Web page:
“My second year was hard because I had issues with my mental health. From October, so right at the beginning, all the way through to June/July. So really the whole year. Basically, I just became depressed and anxious. And I didn’t go to university anymore. Didn’t do my work. I couldn’t be bothered. I couldn’t be bothered with anyone. I didn’t talk to my family for like a month. I didn’t see anyone from university. Those friends I was just telling you about I didn’t talk to. I would try and avoid my boyfriend. And get him to not come and visit because I just wanted to be alone. So it was pretty bad.”
So bad in fact that it almost lost her place at university:
“And then I nearly got kicked out of university because I wasn’t putting in any effort and I just ended up plagiarising because I would take things online and submit them. Just because I had to submit something. That was it. I knew perfectly well that was what was going on. I just didn’t care. I didn’t care to check over it. I didn’t care to quote or anything. Then, I nearly lost my place at university and got in quite a big bit of trouble. So I went to my course leader and and explained everything with what was going on and quite frankly he wasn’t very useful. He listened to me, which was good. And understood where I was coming from, but when it came to actually sorting out the issue at hand, I got a couple of links. One to an extenuating circumstance form and another one to the mental health team. That was it. And I didn’t go to see the mental health team because it was daunting. I’d have to travel an hour into university to speak to these people that I didn’t know, and there wasn’t any other guidance or help offered. Also, I filled in my extenuating circumstance form, and had to get a note from the doctor to prove that I did have mental health issues, but then my form got rejected because apparently I didn’t get a note early enough to actually cover when I was feeling very low. So I had to retake the essay, which was good that I got the chance to but the grade was capped and it meant that my mental health state was not a good enough reason to have extenuating circumstances.”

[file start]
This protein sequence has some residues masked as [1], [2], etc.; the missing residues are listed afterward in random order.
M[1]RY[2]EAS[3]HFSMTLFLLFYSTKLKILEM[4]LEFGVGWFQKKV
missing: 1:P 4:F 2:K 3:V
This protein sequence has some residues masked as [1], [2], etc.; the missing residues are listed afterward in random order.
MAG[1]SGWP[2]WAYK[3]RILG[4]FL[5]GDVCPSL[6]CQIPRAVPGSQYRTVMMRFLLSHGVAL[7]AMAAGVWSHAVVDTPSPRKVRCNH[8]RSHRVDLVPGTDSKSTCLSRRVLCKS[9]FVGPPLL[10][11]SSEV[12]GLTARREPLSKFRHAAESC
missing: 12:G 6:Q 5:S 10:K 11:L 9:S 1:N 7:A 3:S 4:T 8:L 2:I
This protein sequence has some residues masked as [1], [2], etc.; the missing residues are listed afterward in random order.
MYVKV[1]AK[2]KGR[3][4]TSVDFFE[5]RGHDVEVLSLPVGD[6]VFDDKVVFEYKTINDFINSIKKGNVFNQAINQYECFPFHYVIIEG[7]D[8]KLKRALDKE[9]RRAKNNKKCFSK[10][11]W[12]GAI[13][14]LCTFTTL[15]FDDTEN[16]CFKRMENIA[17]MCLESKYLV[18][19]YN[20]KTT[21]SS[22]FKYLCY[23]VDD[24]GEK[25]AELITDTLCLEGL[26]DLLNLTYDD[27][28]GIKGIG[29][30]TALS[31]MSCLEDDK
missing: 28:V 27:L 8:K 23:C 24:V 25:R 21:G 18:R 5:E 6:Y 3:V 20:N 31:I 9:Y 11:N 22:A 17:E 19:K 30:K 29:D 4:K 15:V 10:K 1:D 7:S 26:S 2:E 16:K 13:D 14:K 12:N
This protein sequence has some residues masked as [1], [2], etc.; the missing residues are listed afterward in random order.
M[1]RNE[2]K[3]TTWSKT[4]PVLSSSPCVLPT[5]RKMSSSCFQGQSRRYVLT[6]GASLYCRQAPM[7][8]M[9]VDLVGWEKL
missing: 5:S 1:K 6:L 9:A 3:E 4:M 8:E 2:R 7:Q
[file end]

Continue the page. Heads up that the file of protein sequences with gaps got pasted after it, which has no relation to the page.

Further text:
Callie is not the only student dissatisfied with the mental health services available at her university, as although, the survey by YouGov showed that three quarters of students were aware their university had a counselling service they could access, 1 in 5 students, however, said that the services available were not helpful at all.
However, by the time third year came around, although she did not receive the support she needed Callie was able to get back to a healthier place:
“By the time third year came around I’d kind of got it sorted, and I was back on track. Third year was also very different because we didn’t have to go into university. We had to go in for 5 days of week for the first term, and then after that we weren’t in at all because of our dissertation. So I was left to my own devices, and I think it helped not having the pressures of having to go in all the time. And have lots of deadlines. It definitely, along with having medication, sorted me out I think.”